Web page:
Rules of Summer: Shaun Tan (Lothian Children's Books, 2013)Rules of Summer: Shaun Tan (Lothian Children’s Books, 2013)
I don’t ‘get’ Shaun Tan’s picture books. The art is stunningly beautiful, weird and unique, and wonderful for getting lost in. But the picture books make absolutely no sense to me at all. I read this one to my four year old and she told me I was reading it wrong, because I must have missed out some of the words! These are not books for small children. Stunningly beautiful, cinematic and wonderful, this could be read to any child, but is probably of more interest to children aged 8+. I think this is one to add to the Christmas stockings of any art students you know too. This would be perfect as a springboard for discussion about… Well, I have no idea what the book is about at all, which I think may be the point, so the discussions from this book are potentially limitless.

The King of Space; Jonny Duddle (Templar Books, 2013)The King of Space: Jonny Duddle (Templar Publishing, 2013)
The paperback version is already out but the hardback is still available. You can read my full thoughts on this book here. This will appeal to all space-loving children (so most of them) of any age, but under threes probably won’t appreciate it as much. It’s also perfect for all sci-fi geek parents too. I’m usually a fan of traditional artists, as I find a lot of digital art too ‘shiny’ (for want of a better word!) but in all three of his books Jonny Duddle has packed the pages with grime and details. I’ve read them so many times and still have the odd “oh!” moment when I notice yet-another connection between the stories in the background…

The Tiger Who Came To Tea: Judith Kerr (HarperCollins Children's Books, Gift ed. 2013) The Tiger Who Came To Tea: Judith Kerr (HarperCollins Children’s Books, Gift ed. 2013)
This story probably needs no introduction. The fun, and surreal, tale of a Tiger who visits Sophie and her mummy to eat everything in their house has been well-loved since it was first published in 1968. To celebrate Judith Kerr’s 90th birthday this year, a beautiful gift edition hardback complete with slipcase has been released. This gift edition deserves its place on every child (and children’s book lover’s) bookshelves, and makes a perfect gift.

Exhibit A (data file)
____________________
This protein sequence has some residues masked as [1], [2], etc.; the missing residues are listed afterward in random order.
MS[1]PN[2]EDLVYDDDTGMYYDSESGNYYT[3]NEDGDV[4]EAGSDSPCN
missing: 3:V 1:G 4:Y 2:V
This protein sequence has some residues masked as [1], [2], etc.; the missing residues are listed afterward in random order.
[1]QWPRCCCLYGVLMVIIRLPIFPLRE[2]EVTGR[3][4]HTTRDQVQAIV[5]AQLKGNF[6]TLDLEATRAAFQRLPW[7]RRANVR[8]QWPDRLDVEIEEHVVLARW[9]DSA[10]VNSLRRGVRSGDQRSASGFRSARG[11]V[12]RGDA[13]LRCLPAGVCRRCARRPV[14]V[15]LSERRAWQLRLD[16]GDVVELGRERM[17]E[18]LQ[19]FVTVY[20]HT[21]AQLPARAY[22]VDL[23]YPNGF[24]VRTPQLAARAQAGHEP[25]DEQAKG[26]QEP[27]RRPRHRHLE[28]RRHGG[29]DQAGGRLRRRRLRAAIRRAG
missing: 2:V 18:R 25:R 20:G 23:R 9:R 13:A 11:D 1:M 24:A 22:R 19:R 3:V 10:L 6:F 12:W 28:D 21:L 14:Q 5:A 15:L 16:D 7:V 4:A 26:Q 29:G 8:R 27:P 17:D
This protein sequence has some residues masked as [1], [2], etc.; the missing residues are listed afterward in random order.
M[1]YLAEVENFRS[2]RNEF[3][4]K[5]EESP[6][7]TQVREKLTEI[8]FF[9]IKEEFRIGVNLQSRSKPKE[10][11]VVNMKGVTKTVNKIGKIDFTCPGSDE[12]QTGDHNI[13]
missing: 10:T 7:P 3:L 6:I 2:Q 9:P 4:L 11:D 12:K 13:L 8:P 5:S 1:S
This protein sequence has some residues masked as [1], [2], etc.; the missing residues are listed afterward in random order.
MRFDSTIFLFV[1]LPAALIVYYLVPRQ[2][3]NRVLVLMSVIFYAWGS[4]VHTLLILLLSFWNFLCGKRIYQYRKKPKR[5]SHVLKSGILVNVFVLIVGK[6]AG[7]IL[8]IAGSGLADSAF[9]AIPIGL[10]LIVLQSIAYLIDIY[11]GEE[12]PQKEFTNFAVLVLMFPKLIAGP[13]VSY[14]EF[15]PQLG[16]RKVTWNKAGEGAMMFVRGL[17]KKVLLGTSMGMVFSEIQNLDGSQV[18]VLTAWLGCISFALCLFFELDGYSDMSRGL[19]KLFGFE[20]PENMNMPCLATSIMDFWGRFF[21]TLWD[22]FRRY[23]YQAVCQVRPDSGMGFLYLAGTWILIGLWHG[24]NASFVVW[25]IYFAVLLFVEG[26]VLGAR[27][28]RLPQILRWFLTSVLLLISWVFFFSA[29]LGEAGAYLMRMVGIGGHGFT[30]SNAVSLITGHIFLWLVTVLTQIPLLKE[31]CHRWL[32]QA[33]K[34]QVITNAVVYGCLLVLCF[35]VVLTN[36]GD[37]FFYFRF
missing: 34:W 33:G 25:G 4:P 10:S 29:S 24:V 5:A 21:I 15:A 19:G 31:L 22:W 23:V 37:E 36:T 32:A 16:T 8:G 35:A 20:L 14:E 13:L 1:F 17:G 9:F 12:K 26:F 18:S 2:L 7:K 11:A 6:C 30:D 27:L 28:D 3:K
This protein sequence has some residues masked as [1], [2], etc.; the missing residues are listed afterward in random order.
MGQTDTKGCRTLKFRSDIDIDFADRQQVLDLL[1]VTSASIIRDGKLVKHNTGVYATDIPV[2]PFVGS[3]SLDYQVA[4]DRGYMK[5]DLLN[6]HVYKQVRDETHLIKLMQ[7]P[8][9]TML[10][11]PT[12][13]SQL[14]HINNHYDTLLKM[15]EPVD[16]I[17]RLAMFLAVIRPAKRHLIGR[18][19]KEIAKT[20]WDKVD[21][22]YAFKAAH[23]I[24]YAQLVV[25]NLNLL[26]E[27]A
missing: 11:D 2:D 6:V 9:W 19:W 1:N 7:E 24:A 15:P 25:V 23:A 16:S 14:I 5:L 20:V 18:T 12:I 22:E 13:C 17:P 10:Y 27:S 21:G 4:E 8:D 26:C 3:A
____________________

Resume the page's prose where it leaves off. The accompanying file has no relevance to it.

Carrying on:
The Girl With A Brave Heart, A Tale From Tehran: Rita Jahanforuz & Vali Mintzi (Barefoot Books, 2013)The Girl With A Brave Heart: Rita Jahanforua & Vali Mintzi (Barefoot Books, 2013)
A traditional tale from Tehran which starts in a Cinderalla-like way; Shiraz’s mother dies young and her father remarries but after he too dies, her life changes from one of happiness to drudgery as the step-mother and step-sister make her their maid. Unlike Cinderella, no prince is required for a happy ending. Because of Shiraz’s kind heart, and the good that she does, it appears that she receives the gift of beauty. In reality it is Shiraz’s own personality shining through. Beautifully illustrated, this is a very positive and non-stereotyped story; the perfect antidote to Disney princesses. Available to buy from Barefoot Books.

amelienanetteSparkly Shoes and Picnic Parties (Amelie and Nanette): Sophie Tilley (Bloomsbury Children’s Books, 2013)
In a complete contrast to the non-stereotyped Girl With A Brave Heart, Amelie and Nanette are the epitome of girlyness, and you can read my thoughts on this book here. This is such a beautiful hardback that it deserves a place in this list, as it will make a lovely present. The theme of summer picnics will be a great pick-me-up on a cold, dull winter’s day and the beautiful illustrations should put a smile on even the grumpiest face. Suitable for reading to any age, this will be enjoyed most by 3-8 year olds.

Barbapapa and Barbapapa's Voyage: Annette Tison & Talus Taylor (Orchard Books, new ed. 2013)Barbapapa and Barbapapa’s Voyage: Annette Tison & Talus Taylor (Orchard Books, new ed. 2013)